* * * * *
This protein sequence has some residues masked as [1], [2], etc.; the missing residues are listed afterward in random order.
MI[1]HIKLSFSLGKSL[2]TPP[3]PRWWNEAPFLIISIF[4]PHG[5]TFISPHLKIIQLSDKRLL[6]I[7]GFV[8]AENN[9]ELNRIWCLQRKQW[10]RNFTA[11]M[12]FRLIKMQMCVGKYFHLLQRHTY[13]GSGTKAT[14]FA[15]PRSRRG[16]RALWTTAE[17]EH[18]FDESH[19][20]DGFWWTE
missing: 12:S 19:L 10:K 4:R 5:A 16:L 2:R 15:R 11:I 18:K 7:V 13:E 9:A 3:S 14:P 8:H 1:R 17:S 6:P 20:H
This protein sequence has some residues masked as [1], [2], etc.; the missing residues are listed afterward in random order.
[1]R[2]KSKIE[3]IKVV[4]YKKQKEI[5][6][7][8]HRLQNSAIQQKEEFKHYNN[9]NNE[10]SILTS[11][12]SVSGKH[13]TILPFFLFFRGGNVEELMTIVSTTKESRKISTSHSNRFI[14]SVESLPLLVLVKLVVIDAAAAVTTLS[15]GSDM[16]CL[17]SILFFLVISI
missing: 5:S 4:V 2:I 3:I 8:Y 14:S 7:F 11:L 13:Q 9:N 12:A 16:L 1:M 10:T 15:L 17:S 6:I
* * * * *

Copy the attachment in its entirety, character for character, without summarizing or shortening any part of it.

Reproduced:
This protein sequence has some residues masked as [1], [2], etc.; the missing residues are listed afterward in random order.
MI[1]HIKLSFSLGKSL[2]TPP[3]PRWWNEAPFLIISIF[4]PHG[5]TFISPHLKIIQLSDKRLL[6]I[7]GFV[8]AENN[9]ELNRIWCLQRKQW[10]RNFTA[11]M[12]FRLIKMQMCVGKYFHLLQRHTY[13]GSGTKAT[14]FA[15]PRSRRG[16]RALWTTAE[17]EH[18]FDESH[19][20]DGFWWTE
missing: 12:S 19:L 10:K 4:R 5:A 16:L 2:R 15:R 11:I 18:K 7:V 13:E 9:A 3:S 14:P 8:H 1:R 17:S 6:P 20:H
This protein sequence has some residues masked as [1], [2], etc.; the missing residues are listed afterward in random order.
[1]R[2]KSKIE[3]IKVV[4]YKKQKEI[5][6][7][8]HRLQNSAIQQKEEFKHYNN[9]NNE[10]SILTS[11][12]SVSGKH[13]TILPFFLFFRGGNVEELMTIVSTTKESRKISTSHSNRFI[14]SVESLPLLVLVKLVVIDAAAAVTTLS[15]GSDM[16]CL[17]SILFFLVISI
missing: 5:S 4:V 2:I 3:I 8:Y 14:S 7:F 11:L 13:Q 9:N 12:A 16:L 1:M 10:T 15:L 17:S 6:I